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Acta Paediatr. 2016 Oct;105(10):1225-30. doi: 10.1111/apa.13452. Epub 2016 Jun 3.

Music therapy can lower the heart rates of severely sick children.

Author information

1
Astrid Lindgren Children's Hospital, Karolinska University Hospital-Huddinge, Stockholm, Sweden. lena.uggla@ki.se.
2
Center for Allogeneic Stem Cell Transplantation, Karolinska University Hospital Huddinge, Stockholm, Sweden. lena.uggla@ki.se.
3
Department of Clinical Science, Intervention and Technology, CLINTEC, Karolinska Institutet, Stockholm, Sweden. lena.uggla@ki.se.
4
Department of Communication and Psychology, The Faculty of Humanities, Aalborgs University, Aalborg, Denmark.
5
Karolinska University Hospital, Stockholm, Sweden.
6
Center for Allogeneic Stem Cell Transplantation, Karolinska University Hospital Huddinge, Stockholm, Sweden.
7
Department of Oncology-Pathology, Karolinska Institutet, Karolinska University Hospital, Stockholm, Sweden.
8
Samklang Konsult, Stockholm, Sweden.
9
Department of Clinical Science, Intervention and Technology, CLINTEC, Karolinska Institutet, Stockholm, Sweden.

Abstract

AIM:

Paediatric recipients of haematopoietic stem cell transplants (HSCT) are at increased risk of developing post-traumatic stress disorder (PTSD), and there is a need to identify interventions that can alleviate stress in this group. The aim of this study was to examine the previously unexplored effect of music therapy on children undergoing HSCT, by analysing physiological parameters and comparing them with a control group.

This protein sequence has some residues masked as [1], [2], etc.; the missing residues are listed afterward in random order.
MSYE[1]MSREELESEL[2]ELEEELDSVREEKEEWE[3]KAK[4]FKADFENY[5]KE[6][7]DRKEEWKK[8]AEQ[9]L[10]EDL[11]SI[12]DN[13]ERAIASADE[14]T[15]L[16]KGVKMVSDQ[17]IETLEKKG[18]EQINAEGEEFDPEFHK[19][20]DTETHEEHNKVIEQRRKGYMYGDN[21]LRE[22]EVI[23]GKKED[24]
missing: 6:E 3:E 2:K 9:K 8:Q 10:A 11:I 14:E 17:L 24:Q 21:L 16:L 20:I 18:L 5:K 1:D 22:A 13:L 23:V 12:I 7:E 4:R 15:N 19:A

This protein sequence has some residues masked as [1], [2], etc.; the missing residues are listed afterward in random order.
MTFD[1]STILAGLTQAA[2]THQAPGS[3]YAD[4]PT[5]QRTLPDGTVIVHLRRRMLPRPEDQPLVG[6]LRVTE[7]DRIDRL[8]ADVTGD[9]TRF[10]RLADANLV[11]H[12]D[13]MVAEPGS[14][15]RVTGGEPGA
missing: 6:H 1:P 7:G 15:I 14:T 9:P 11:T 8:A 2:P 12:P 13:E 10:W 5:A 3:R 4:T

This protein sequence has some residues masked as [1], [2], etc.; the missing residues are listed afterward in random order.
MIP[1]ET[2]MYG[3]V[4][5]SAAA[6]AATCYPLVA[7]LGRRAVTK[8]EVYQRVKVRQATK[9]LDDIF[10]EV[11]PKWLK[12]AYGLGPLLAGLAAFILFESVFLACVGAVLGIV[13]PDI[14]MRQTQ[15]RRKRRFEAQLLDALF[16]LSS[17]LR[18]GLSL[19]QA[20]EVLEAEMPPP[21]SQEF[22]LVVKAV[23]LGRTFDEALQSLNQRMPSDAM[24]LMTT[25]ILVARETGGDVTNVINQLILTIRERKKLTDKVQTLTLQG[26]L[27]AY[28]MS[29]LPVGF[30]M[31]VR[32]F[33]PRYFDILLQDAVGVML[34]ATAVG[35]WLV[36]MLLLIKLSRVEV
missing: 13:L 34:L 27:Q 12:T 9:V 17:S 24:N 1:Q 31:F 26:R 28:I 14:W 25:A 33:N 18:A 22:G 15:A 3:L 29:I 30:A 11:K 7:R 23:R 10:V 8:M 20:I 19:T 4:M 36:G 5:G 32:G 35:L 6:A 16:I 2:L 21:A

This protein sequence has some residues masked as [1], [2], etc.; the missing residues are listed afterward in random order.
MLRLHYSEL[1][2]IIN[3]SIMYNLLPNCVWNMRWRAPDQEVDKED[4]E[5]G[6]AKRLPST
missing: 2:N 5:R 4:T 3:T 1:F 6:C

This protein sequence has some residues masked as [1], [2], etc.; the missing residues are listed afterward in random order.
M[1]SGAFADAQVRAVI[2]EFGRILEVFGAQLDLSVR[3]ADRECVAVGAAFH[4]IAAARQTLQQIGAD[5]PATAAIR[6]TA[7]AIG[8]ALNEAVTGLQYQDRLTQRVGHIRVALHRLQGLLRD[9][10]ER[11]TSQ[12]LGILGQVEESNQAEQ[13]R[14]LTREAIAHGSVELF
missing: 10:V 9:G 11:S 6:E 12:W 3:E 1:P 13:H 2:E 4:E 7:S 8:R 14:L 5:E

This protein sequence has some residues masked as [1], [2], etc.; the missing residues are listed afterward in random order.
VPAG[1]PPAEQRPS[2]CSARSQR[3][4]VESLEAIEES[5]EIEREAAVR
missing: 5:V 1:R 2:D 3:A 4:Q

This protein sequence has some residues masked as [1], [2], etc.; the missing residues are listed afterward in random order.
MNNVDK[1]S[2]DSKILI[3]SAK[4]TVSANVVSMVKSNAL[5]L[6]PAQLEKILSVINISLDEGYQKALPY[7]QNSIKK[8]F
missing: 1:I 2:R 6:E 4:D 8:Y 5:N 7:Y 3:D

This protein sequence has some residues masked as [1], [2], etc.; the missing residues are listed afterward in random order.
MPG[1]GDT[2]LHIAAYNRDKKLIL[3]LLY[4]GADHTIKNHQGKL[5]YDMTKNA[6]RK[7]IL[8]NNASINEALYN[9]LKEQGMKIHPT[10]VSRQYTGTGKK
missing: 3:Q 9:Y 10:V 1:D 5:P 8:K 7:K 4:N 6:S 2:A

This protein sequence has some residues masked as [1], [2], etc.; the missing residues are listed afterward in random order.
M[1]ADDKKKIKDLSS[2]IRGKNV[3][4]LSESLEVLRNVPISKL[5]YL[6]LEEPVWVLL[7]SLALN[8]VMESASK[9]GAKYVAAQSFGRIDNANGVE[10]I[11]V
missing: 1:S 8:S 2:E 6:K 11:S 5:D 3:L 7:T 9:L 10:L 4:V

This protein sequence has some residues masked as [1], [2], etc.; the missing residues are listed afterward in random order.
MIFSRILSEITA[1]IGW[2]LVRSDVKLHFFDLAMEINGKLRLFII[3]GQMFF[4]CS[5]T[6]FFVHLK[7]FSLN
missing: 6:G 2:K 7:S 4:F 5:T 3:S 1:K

METHODS:

We performed a randomised clinical pilot study of 24 patients up to the age of 16 undergoing HSCT at Karolinska University Hospital, Huddinge, Sweden. Music therapy, including expressive and receptive elements, was performed twice a week in the treatment group and compared to standard care in the control group. Physiological parameters were evaluated according to the hospital's protocols.

RESULTS:

The music therapy group had significantly reduced evening heart rates compared to the control group (p < 0.001), and the effect was sustainable for four to eight hours after the intervention. There were no significant differences in saturation or blood pressure observed between the groups.

CONCLUSION:

Music therapy significantly lowered the heart rate of children undergoing HSCT for at least four to eight hours, indicating reduced stress levels and potentially lowering the risk of developing PTSD.

KEYWORDS:

Children; Haematopoietic stem cell transplantation; Heart rate; Music therapy; Post-traumatic stress disorder

PMID:
27129139
DOI:
10.1111/apa.13452
[Indexed for MEDLINE]

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